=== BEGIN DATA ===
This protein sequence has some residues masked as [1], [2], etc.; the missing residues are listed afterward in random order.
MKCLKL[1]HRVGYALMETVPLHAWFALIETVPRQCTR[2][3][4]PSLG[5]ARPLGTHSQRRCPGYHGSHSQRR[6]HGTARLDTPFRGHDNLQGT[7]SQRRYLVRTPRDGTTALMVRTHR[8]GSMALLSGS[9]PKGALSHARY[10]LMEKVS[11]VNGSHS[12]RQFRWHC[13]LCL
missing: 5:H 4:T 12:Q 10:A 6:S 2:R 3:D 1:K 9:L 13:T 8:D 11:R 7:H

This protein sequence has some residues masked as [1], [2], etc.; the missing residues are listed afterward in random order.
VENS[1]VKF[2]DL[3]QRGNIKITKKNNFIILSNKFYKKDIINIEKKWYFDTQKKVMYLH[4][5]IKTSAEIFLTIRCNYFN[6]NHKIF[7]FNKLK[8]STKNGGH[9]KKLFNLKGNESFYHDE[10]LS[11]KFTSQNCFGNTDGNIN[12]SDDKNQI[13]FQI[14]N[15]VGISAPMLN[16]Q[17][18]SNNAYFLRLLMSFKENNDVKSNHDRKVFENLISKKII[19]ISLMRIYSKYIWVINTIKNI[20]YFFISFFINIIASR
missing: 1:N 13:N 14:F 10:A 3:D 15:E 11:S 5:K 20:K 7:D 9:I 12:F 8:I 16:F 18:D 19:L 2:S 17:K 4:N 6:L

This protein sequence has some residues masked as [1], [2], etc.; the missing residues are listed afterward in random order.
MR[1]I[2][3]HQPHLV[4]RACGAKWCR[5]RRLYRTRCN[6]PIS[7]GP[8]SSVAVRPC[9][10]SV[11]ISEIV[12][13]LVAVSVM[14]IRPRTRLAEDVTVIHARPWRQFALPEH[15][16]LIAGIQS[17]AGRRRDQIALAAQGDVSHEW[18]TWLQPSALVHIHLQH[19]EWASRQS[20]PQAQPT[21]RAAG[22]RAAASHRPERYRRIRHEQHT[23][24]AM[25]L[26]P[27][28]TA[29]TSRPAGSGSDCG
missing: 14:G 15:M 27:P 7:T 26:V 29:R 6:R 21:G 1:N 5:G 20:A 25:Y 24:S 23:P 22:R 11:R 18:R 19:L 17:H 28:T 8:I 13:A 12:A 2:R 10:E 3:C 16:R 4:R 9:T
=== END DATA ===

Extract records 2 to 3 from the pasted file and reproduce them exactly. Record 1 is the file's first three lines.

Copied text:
This protein sequence has some residues masked as [1], [2], etc.; the missing residues are listed afterward in random order.
VENS[1]VKF[2]DL[3]QRGNIKITKKNNFIILSNKFYKKDIINIEKKWYFDTQKKVMYLH[4][5]IKTSAEIFLTIRCNYFN[6]NHKIF[7]FNKLK[8]STKNGGH[9]KKLFNLKGNESFYHDE[10]LS[11]KFTSQNCFGNTDGNIN[12]SDDKNQI[13]FQI[14]N[15]VGISAPMLN[16]Q[17][18]SNNAYFLRLLMSFKENNDVKSNHDRKVFENLISKKII[19]ISLMRIYSKYIWVINTIKNI[20]YFFISFFINIIASR
missing: 1:N 13:N 14:F 10:A 3:D 15:E 11:S 5:K 20:K 7:D 9:I 12:F 8:I 16:F 18:D 19:L 2:S 17:K 4:N 6:L

This protein sequence has some residues masked as [1], [2], etc.; the missing residues are listed afterward in random order.
MR[1]I[2][3]HQPHLV[4]RACGAKWCR[5]RRLYRTRCN[6]PIS[7]GP[8]SSVAVRPC[9][10]SV[11]ISEIV[12][13]LVAVSVM[14]IRPRTRLAEDVTVIHARPWRQFALPEH[15][16]LIAGIQS[17]AGRRRDQIALAAQGDVSHEW[18]TWLQPSALVHIHLQH[19]EWASRQS[20]PQAQPT[21]RAAG[22]RAAASHRPERYRRIRHEQHT[23][24]AM[25]L[26]P[27][28]TA[29]TSRPAGSGSDCG
missing: 14:G 15:M 27:P 7:T 26:V 29:R 6:R 21:G 1:N 5:G 20:A 25:Y 24:S 23:P 22:R 11:R 18:R 19:L 17:H 28:T 8:I 13:A 12:A 2:R 10:E 3:C 16:R 4:R 9:T